The bill makes several policy adjustments not reflected in the revenue schedule adopted by the Finance, Revenue, and Bonding Committee on June 1, 2015. The table below provides the policy adjustments and the updated General Fund balance for the FY 16 – FY 17 biennium:

Policy Revisions Post FRB Revenue Adoption (in millions)

 

FY 16 $

FY 17 $

Starting Balance - FRB

2.4

0.9

Policy Revisions

Reduce the property tax credit from $300 to $200 in FY 17.

(48.0)

-

Reduce Sales and Use Tax rate from 3.0% to 2% in FY 16 for services related to web sites that are part of the World Wide Web.

(19.9)

-

Reduce the Sales and Use Tax rate for computer and data processing services from 3% to 2% in FY 16.

(7.8)

-

Increase the tax on cigarettes by $0.25 in FY 16 and $0.50 in FY 17. Implements a floor tax on cigarettes.

24.7

43.2

Transfers the Municipal Revenue Sharing Account balance to the Resources of the General Fund.

12.7

-

Adjust the transfer of FY 16 Resources to FY 17.

42.1

(42.1)

Ending Balance

6.2

2.1

Further information on the Budget Reserve Fund Provisions

Beginning in FY 19, the bill establishes a transfer of General Fund (GF) revenue to the Budget Reserve Fund (BRF) and the State Employees Retirement Fund (SERF), which is determined by a statutory formula. This results in a potentially significant diversion of revenue from the GF to the BRF and SERF in FY 19 and annually thereafter.3

In order for a revenue transfer to be triggered, total “combined revenue”4 must be in excess of a calculated threshold based on the average difference (as a percentage) between actual revenue and the ten year average. The bill allows for the threshold to be adjusted for changes in tax policy that impact the corporation business tax or the personal income tax.

Based on historical data, the transfer of GF revenue to the BRF and SERF may exceed $800 million in a fiscal year. The table below compares actual deposits into the BRF to deposits that would have occurred under the provisions of the bill.

Comparison of Historical BRF Transfers to Formula

FY

Actual Deposit into BRF $

Transfers as Calculated Under the Bill $

04

302,200,000

24,557,248

05

363,900,000

433,646,700

06

446,500,000

697,097,504

07

269,200,000

815,841,033

08

-

818,479,382

09

-

-

10

(1,278,500,000)

-

11

(103,200,000)

-

12

93,500,000

74,994,072

13

177,200,000

200,364,682

14

248,500,000

-

The breakout of the transfer from the GF to the BRF or SERF varies based on the amount of funds currently in the BRF relative to total GF appropriations, which is illustrated in the table below.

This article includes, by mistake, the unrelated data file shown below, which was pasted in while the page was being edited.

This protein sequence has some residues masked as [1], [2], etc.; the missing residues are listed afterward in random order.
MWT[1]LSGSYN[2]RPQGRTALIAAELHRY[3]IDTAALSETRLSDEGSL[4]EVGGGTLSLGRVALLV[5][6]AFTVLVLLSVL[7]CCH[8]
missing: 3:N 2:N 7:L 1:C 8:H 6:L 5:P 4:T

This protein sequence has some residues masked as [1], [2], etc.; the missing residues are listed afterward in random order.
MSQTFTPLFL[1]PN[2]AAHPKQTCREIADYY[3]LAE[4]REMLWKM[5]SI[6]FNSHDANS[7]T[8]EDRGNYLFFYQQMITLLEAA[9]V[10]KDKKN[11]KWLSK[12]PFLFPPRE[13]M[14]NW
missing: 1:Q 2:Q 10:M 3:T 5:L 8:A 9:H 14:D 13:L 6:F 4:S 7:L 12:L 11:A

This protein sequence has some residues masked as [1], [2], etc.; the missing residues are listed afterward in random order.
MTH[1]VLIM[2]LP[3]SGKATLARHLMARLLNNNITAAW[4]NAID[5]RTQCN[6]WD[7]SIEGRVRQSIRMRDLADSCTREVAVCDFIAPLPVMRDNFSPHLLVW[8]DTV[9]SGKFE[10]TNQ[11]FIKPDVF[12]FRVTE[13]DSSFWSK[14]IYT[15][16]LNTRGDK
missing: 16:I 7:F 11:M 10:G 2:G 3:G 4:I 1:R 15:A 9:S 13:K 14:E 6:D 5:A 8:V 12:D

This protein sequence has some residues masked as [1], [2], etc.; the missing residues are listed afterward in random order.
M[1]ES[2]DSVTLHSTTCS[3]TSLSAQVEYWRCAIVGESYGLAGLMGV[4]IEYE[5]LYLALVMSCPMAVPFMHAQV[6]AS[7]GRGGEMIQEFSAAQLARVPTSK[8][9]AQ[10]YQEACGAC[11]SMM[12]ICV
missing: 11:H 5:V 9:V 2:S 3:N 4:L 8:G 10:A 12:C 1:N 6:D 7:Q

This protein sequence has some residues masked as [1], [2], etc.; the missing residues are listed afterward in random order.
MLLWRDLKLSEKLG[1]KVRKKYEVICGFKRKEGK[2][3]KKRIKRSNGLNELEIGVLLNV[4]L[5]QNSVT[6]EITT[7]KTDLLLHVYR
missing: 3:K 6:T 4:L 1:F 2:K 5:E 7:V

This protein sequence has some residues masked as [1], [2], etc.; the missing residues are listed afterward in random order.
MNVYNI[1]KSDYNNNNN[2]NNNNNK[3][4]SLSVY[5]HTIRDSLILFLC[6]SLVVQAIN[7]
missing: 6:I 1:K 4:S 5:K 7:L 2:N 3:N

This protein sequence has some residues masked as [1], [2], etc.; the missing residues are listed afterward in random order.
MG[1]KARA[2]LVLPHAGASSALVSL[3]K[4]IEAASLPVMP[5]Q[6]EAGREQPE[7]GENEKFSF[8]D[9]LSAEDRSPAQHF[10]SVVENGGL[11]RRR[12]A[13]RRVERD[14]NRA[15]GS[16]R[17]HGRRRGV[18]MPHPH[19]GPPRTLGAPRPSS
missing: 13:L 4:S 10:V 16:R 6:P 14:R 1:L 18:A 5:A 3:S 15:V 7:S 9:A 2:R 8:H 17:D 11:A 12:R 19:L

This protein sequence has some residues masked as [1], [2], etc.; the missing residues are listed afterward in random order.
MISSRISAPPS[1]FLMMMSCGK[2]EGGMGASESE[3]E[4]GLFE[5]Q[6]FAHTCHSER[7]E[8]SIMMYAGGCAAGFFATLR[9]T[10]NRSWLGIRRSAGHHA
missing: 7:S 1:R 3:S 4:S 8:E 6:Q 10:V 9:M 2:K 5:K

BRF and SERF Diversions Calculation

BRF Balance / Appropriations

Budget Reserve Fund

State Employees Retirement Fund

0 to 5%

95%

5%

5 to 10%

90%

10%

10 to 15%

85%

15%

Greater than 15%

0%

100%

The ongoing fiscal impact identified above would continue into the future subject to the degree in which actual revenues exceed the threshold calculated by the formula. The bill also increases the maximum amount allowed to be in the BRF from 10% to 15% of appropriations. This allows for additional funds to be transferred from the GF to the BRF.

Property Tax Reform

Sections 183 – 215: 1) change the reimbursement rates, and the basis for determining those rates, for the State Property PILOT and College & Hospital PILOT grant programs; 2) cap the motor vehicle mill rate at 32 in FY 17 and 29.36 in FY 18 and annually thereafter; 3) distribute a portion of sales tax revenue to municipalities; and 4) establish an optional commercial property tax revenue sharing system for regional councils of government. Below is a description of the fiscal impact of each section:

Changes to PILOT Grants

The revenue gain to municipalities associated with this portion of the bill will vary based on grand list and mill rate data that municipalities have not yet finalized. For FY 17, the first year the bill takes effect, the bill specifies the distribution of $46.4 million to municipalities. This funding is equal to the increased funding towns would have received if the bill was in effect in FY 15.

Costs in the out years will vary based on continued changes in municipal grand lists and mill rates. As municipal mill rates and grand lists tend to increase over time, costs in the out years could be significantly higher than the cost in FY 15.

The bill freezes at FY 15 levels the portion of each town's Pequot grant that is dependent on its State Property PILOT and College & Hospital PILOT payments. This precludes any changes in a town's Pequot grant that would result from changes to either of its PILOT grant payments.

Motor Vehicle Tax Cap

The bill caps each town's motor vehicle mill rate at 32 in FY 17, and 29.36 in FY 18 and annually thereafter. If these caps had been in place in FY 14, it is anticipated that, at a cap of 32, 33 municipalities would have lost $59.1 million and, at a cap of 29.36 mills, 57 municipalities would have lost approximately $82.6 million in revenue.